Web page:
A key part of Trump's 2020 pitch: auto plants that don't exist

Trump seems to like the idea of new auto plants, so he keeps telling the public that the imagined new plants exist, reality be damned.
Image: GM assembly line
Workers inspect General Motors Co. (GM) Chevrolet 2019 Silverado HD and 2019 GMC Sierra HD pickup trucks on the assembly line at the GM plant in Flint, Michigan, on Feb. 5, 2019.Jeff Kowalsky / Bloomberg via Getty Images file
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By Steve Benen

As Donald Trump's event in central Michigan began last night, the first words out of the president's mouth were, "We brought you a lot of car plants, Michigan. We brought you a lot of car plants. You know that, right?" The Republican added soon after, "You better vote for me; I got you so many damn car plants."

The Detroit Free Press took a closer look at reality.

President Donald Trump made wildly inaccurate claims at a rally outside Saginaw on Thursday night, suggesting he has revitalized auto manufacturing in the state when it actually lost jobs even before coronavirus hit in March.... As of February, there were about 2,400 fewer auto and auto parts jobs in Michigan than when Trump took office in January 2017.

At one point during his strange speech last night, the president described the details of a conversation he had with Japanese Prime Minister Shinzo Abe, whom Trump said he told to "give us plants." His counterpart in Tokyo resisted, but in the story, the Republican insisted. "The next day," Trump boasted, "they announced five car companies are coming to Michigan."

The crowd cheered in approval, unaware of the fact that no such Japanese announcement was made, and five car companies did not "come to Michigan." (Last year, Toyota announced new investments in some U.S. plants -- none of which are in Michigan -- but the news did not include the construction of any new plants.)

What's more, if last night's brazen lying seemed familiar, it wasn't your imagination. In Labor Day remarks earlier this week, the president told reporters, "By the way, many plants are being built right now -- auto plants -- in Michigan, just like I said. They're being built in Ohio; they're being built in South Carolina, North Carolina. They're being built all over and expanded at a level that we've never seen before, because I said to Japan and Germany and others: 'Sorry, you got to come here and build plants. Otherwise, we're going to have to make it very tough on you with tariffs.'"

All of this sounded quite impressive, right up until the Washington Post examined the boasts in more detail. The newspaper found that there have been no new plants built in Ohio, North Carolina, or South Carolina in the Trump era; investments in auto manufacturing actually slowed after Trump took office as compared to a comparable period from Barack Obama's second term; and "there's no evidence that Trump's threat of tariffs led to more auto investment."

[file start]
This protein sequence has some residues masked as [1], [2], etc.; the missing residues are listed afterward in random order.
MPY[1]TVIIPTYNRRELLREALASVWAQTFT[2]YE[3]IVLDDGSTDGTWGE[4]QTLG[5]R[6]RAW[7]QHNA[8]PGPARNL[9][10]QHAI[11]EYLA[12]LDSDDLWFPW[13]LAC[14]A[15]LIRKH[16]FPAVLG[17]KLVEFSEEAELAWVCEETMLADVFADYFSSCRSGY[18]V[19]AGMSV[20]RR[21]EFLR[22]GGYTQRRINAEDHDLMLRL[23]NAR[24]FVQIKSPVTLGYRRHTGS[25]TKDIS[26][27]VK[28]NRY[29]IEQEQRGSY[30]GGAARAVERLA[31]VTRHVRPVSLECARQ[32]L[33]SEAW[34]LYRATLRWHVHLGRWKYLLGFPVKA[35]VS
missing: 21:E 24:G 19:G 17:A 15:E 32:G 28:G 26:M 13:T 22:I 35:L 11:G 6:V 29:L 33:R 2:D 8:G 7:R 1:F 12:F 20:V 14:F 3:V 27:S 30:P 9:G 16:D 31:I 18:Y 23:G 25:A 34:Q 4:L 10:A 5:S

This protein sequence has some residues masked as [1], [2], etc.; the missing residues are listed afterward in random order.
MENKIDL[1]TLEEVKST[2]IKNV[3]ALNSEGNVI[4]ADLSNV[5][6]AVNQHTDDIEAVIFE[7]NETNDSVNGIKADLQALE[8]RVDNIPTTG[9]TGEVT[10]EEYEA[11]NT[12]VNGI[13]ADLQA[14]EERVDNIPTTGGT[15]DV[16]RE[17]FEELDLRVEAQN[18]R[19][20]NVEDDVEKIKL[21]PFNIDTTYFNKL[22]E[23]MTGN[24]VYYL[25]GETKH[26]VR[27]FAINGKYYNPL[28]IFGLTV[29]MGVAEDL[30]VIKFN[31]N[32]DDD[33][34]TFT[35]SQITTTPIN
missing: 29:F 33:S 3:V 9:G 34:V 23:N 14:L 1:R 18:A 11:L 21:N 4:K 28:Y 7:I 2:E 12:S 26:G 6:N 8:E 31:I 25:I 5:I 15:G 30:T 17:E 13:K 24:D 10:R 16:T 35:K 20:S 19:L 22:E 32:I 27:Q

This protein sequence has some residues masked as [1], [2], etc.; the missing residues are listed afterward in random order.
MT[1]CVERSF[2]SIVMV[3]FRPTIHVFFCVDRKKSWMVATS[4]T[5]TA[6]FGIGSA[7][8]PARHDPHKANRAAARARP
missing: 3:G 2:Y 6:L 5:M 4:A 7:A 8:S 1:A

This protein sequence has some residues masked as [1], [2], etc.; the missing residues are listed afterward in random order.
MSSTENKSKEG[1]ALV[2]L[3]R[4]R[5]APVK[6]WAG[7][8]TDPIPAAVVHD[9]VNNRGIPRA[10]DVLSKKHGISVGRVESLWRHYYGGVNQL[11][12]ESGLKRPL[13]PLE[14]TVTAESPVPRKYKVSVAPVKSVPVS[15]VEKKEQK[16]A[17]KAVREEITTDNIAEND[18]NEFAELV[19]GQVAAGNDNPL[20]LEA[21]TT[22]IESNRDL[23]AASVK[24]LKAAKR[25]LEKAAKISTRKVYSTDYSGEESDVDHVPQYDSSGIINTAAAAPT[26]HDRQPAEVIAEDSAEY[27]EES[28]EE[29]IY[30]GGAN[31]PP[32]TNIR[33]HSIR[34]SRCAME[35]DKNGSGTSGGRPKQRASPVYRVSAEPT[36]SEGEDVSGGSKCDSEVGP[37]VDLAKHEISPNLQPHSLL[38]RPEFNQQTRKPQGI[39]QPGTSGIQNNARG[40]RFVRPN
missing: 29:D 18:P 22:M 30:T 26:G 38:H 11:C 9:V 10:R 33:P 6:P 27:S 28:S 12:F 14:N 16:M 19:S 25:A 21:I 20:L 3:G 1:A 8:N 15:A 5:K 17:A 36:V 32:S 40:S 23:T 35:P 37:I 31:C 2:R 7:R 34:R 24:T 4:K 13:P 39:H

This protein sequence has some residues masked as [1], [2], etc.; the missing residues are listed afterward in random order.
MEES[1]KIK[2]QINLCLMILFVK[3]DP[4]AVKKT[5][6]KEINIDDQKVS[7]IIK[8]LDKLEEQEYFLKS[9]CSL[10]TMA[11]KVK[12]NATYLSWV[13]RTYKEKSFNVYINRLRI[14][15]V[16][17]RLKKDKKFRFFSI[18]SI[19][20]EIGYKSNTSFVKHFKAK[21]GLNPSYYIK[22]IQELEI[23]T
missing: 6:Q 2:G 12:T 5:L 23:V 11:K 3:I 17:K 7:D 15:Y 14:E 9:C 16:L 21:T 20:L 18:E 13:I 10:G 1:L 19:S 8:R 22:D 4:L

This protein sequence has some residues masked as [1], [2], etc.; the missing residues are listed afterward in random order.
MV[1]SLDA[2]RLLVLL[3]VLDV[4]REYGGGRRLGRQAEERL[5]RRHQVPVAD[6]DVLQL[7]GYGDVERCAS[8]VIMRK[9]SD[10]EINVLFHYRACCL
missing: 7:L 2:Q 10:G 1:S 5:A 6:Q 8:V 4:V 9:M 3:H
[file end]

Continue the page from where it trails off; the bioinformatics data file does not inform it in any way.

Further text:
I have no idea whether the president believes his own nonsense. It's possible that he realizes none of these claims is true, but he's hoping to fool just enough for voters to help him stay in power.

But it would also be consistent with Trump's style if he convinced himself that his falsehoods were factual. He likes the idea of new plants, so he tells the public that the imagined new plants exist, and he starts to believe that the non-existent new plants are actually there.

In Bob Woodward's new book, former Director of National Intelligence Dan Coats reportedly told former Defense Secretary James Mattis, in reference to Trump, "To him, a lie is not a lie. It’s just what he thinks. He doesn’t know the difference between the truth and a lie."

Whether the president appreciates the difference between fiction and reality or not, there's no reason for the public to be fooled by such absurdities.

Postscript: For what it's worth, lying about auto manufacturing appears to be a go-to move for Republicans who are behind in the polls. It was late October 2012 when Mitt Romney's campaign, fearful of losing Ohio, suggested Chrysler was poised to move Jeep production from Ohio to China. It was a lie, but when confronted with the truth the candidate doubled and tripled down on the falsehood, even as auto industry executives called him out for deceiving the public.

The New York Times editorialized at the time, "It's bad enough to be wrong on the policy. It takes an especially dishonest candidate to simply turn up the volume on a lie and keep repeating it." What's more, the Toledo Blade chastised Romney for "conducting an exercise in deception about auto-industry issues that is remarkable even by the standards of his campaign."

Romney soon after lost Ohio -- and the election.